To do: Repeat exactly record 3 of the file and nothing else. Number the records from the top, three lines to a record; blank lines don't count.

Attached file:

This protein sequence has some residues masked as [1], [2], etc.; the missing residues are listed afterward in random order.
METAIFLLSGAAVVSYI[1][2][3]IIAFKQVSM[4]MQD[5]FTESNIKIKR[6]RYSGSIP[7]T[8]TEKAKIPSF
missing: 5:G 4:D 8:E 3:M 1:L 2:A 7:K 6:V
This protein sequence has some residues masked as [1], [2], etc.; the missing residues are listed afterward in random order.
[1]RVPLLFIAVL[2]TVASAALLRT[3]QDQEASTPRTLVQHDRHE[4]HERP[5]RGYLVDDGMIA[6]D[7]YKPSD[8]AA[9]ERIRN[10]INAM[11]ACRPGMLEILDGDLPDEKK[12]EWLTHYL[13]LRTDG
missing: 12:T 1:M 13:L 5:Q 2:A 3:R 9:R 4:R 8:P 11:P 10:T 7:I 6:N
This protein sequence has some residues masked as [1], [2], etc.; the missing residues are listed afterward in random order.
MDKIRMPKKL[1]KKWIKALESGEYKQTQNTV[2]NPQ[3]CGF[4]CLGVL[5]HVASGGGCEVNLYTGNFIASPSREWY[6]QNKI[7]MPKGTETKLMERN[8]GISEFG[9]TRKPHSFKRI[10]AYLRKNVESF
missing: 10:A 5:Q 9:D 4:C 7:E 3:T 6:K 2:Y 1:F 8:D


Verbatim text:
This protein sequence has some residues masked as [1], [2], etc.; the missing residues are listed afterward in random order.
MDKIRMPKKL[1]KKWIKALESGEYKQTQNTV[2]NPQ[3]CGF[4]CLGVL[5]HVASGGGCEVNLYTGNFIASPSREWY[6]QNKI[7]MPKGTETKLMERN[8]GISEFG[9]TRKPHSFKRI[10]AYLRKNVESF
missing: 10:A 5:Q 9:D 4:C 7:E 3:T 6:K 2:Y 1:F 8:D